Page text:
As suddenly the assault began it ends and your fallen imaginary opponents disappear only to wait for you to call them forth again when it is time to practice your solo forms.  
   Some of the other park occupants comment on the beauty of the movements others on the foolish appearance of this dance.  However, after years of practice, the reactions of your unintended audience do not affect your peace of mind or the quality of practice.
   After years of solo and partnered practice, I realize that the sensations in applying these techniques against a real or imaginary foe is the same.  

Offline Dave Bock

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Re:Tai Chi
« Reply #9 on: January 12, 2004, 01:09:13 PM »
Part 2
Basic Overview of Martial Styles

   There are essentially two types of martial arts, hard or external and soft or internal styles.
   Hard styles of martial arts, such as Karate', Eagle Claw Kung Fu, and Tae Kwon Do, pit strength against strength, speed against speed.  These styles generally stand toe to toe and slug it out, usually resulting in the strongest and fastest becoming the victor in these contests.  The hard stylist is like the mighty oak tree resisting the storm and the wind, eventually shattering when the force is too great.
   Hard styles of martial arts were originally used to train soldiers and citizens with basic self-defense skills.  The entire system of a hard style of martial art may be learned in a couple of months to a couple of years, depending on how complete the system is.  The only improvement possible in a hard style is through continuous practice, hopefully resulting in more speed and strength.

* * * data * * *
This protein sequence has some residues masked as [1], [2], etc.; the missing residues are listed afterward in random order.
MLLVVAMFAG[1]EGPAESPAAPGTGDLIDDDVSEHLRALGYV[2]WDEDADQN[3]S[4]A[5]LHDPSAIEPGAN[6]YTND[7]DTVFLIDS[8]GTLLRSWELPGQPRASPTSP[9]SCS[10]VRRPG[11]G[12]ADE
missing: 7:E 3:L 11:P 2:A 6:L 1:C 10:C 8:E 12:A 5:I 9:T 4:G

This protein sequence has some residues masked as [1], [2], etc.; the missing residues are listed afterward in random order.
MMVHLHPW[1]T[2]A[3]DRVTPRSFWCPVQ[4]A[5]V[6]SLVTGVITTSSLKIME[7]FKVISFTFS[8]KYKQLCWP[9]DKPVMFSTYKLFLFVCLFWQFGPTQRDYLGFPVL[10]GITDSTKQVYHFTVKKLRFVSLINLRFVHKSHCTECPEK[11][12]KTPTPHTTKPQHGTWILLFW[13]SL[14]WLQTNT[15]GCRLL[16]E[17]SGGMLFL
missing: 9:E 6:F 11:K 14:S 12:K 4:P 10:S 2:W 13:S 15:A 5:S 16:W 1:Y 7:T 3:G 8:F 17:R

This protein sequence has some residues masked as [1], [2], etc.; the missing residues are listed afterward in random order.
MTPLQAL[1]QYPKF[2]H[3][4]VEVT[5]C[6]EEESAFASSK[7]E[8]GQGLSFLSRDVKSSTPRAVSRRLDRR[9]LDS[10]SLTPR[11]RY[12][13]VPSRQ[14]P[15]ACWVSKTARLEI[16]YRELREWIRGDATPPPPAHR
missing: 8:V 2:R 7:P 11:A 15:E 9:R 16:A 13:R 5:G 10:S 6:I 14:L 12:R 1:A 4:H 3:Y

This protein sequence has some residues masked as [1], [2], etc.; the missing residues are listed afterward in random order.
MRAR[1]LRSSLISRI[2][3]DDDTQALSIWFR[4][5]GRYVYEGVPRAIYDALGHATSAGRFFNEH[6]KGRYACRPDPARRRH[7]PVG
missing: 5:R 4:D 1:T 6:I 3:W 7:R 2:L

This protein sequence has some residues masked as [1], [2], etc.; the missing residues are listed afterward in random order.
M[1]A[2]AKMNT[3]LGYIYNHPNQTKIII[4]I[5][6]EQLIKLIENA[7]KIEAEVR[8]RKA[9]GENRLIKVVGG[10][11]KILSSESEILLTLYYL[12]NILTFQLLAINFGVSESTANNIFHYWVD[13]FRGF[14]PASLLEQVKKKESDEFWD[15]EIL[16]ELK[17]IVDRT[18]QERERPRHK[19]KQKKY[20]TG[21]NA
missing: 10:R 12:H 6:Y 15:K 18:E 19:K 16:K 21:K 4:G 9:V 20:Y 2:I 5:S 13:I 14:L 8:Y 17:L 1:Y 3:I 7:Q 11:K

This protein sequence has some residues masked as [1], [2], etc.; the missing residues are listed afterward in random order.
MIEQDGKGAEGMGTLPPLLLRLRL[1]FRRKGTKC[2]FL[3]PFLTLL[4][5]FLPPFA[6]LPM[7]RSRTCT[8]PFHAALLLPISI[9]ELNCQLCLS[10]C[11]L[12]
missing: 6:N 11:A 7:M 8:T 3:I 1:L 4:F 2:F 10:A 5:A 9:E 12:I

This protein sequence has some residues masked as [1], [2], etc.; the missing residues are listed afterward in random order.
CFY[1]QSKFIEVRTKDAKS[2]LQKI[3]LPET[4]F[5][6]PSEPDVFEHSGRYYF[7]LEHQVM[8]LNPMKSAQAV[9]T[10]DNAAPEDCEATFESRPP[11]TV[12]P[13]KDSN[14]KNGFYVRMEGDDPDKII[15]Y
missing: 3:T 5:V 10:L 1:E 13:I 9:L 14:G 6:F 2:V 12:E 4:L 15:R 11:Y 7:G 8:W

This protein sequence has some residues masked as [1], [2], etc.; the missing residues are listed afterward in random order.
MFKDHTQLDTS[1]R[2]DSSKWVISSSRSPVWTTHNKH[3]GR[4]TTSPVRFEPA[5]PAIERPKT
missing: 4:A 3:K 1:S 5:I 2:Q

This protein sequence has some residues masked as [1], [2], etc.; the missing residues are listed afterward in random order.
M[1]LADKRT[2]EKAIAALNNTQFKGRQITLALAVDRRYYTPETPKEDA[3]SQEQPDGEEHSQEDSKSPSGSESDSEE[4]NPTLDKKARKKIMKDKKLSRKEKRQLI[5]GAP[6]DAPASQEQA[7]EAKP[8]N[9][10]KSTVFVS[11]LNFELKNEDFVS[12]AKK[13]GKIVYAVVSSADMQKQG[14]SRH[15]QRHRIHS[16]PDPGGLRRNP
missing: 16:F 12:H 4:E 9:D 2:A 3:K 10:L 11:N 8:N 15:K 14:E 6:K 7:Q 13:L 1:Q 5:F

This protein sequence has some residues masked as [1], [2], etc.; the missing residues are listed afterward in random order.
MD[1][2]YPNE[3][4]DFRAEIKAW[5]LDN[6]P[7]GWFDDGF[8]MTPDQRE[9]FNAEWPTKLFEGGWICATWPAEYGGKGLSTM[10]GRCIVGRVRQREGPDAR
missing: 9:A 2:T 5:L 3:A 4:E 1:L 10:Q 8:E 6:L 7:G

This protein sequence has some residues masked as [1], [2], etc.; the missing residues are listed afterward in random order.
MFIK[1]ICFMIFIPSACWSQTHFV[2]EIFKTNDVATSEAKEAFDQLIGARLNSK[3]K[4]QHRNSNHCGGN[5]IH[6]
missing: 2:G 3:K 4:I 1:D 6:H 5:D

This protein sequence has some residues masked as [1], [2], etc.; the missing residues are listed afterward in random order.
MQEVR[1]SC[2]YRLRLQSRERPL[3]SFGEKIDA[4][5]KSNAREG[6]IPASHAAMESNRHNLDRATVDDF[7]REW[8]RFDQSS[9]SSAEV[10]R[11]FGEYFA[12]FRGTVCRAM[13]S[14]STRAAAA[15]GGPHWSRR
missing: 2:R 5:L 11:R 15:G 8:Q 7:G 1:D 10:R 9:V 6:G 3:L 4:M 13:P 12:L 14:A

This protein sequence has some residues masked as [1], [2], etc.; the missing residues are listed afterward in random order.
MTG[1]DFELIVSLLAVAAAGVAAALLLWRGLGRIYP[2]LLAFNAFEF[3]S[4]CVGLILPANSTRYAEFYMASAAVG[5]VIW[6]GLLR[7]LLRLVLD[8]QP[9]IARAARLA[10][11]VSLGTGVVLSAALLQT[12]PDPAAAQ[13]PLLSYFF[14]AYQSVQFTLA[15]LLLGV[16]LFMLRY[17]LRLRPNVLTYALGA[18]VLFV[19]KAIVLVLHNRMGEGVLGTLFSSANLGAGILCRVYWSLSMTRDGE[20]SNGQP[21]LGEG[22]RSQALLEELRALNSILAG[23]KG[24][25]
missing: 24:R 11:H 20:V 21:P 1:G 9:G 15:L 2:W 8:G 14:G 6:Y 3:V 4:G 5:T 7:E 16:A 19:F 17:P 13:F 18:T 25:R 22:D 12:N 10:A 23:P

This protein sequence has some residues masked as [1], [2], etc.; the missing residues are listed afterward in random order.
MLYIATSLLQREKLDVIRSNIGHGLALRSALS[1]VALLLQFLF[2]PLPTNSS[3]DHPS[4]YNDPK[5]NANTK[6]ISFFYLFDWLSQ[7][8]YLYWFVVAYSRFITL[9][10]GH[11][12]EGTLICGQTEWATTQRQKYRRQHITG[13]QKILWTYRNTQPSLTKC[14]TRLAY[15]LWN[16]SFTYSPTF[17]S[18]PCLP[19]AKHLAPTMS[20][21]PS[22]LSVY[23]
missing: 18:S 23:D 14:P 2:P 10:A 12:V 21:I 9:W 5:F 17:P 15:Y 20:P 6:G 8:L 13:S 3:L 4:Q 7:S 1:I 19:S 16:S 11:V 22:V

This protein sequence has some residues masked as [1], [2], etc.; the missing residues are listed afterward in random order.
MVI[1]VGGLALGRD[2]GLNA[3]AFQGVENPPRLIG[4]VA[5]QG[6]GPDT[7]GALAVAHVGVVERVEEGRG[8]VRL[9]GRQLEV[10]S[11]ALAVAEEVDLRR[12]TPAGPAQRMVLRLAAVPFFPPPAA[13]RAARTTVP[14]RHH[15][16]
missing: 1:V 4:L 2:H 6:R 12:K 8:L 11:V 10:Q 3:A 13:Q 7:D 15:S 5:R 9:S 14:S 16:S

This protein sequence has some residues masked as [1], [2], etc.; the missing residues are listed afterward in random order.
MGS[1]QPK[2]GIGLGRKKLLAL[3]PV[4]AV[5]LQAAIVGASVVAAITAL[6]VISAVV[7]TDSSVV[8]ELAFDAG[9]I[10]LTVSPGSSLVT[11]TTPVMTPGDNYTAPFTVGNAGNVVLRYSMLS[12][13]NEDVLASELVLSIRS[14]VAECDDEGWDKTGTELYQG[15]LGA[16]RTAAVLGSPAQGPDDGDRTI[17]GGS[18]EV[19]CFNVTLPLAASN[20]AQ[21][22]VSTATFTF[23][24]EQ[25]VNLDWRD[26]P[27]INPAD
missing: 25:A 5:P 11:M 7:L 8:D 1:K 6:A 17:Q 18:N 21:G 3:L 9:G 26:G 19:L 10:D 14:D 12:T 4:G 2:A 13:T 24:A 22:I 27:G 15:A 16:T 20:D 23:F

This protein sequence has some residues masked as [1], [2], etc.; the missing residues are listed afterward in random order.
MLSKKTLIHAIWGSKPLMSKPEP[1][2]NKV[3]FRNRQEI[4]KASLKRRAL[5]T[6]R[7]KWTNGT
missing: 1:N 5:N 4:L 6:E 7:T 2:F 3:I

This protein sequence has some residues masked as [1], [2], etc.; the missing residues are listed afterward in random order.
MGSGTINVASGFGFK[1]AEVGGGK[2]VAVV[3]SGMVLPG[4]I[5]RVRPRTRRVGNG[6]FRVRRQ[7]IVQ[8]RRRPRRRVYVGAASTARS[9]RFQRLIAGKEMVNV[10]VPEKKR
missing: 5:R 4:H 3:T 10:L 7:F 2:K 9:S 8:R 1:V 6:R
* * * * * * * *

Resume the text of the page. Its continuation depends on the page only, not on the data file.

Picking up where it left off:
Training in the hard styles tends to be just that, hard.  The training is often punishing in an effort to make the practitioner tougher, stronger, and faster, with very little finesse.  The only subtleties learned usually come by way of a very painful mistake.
   Do not ever make the mistake of underestimating a hard style, the techniques that are used and taught by them remain and exist because, they are quickly and easily learned along with being brutally efficient.
   Soft styles of martial arts such as Tai Chi Chuan, Ba Gua Chang, Aikido, and Aikijitsu, rely on efficient use of your opponent's own force against him.  The soft style martial art techniques are based in philosophy, psychology, physiology, and physics.  
Soft style techniques blend with the opponent's energy, interfering with both his mental and physical balance.  The soft stylist uses these interfering strategies to place his opponent in a position from which he is unable to offer resistance.  Additionally, soft stylists are trained to successfully apply these basic strategies against stronger, faster opponents.    
The soft stylist is like the slender willow tree, bending and flexing, giving way before the storm returning like a whip when the wind abates.  They do not meet force with force or compete in a contest of speed against an opponent.
   Soft styles of martial arts were often reserved to royalty, officers, and the reclusive Shoalin Monks simply because, the average citizen did not have the free time necessary to learn a soft style of martial art.  The soft styles were also the 'Ace in the Hole' against rebellion because, they were specifically designed to overcome hard styles.
   The draw back to the soft styles is the average time required to learn all of the philosophies and basic techniques of a martial art like Tai Chi Chuan requires six to ten years of uninterrupted study and practice.  Training in a Soft style is normally an addition to a hard style that has already been mastered, which may have required years of practice.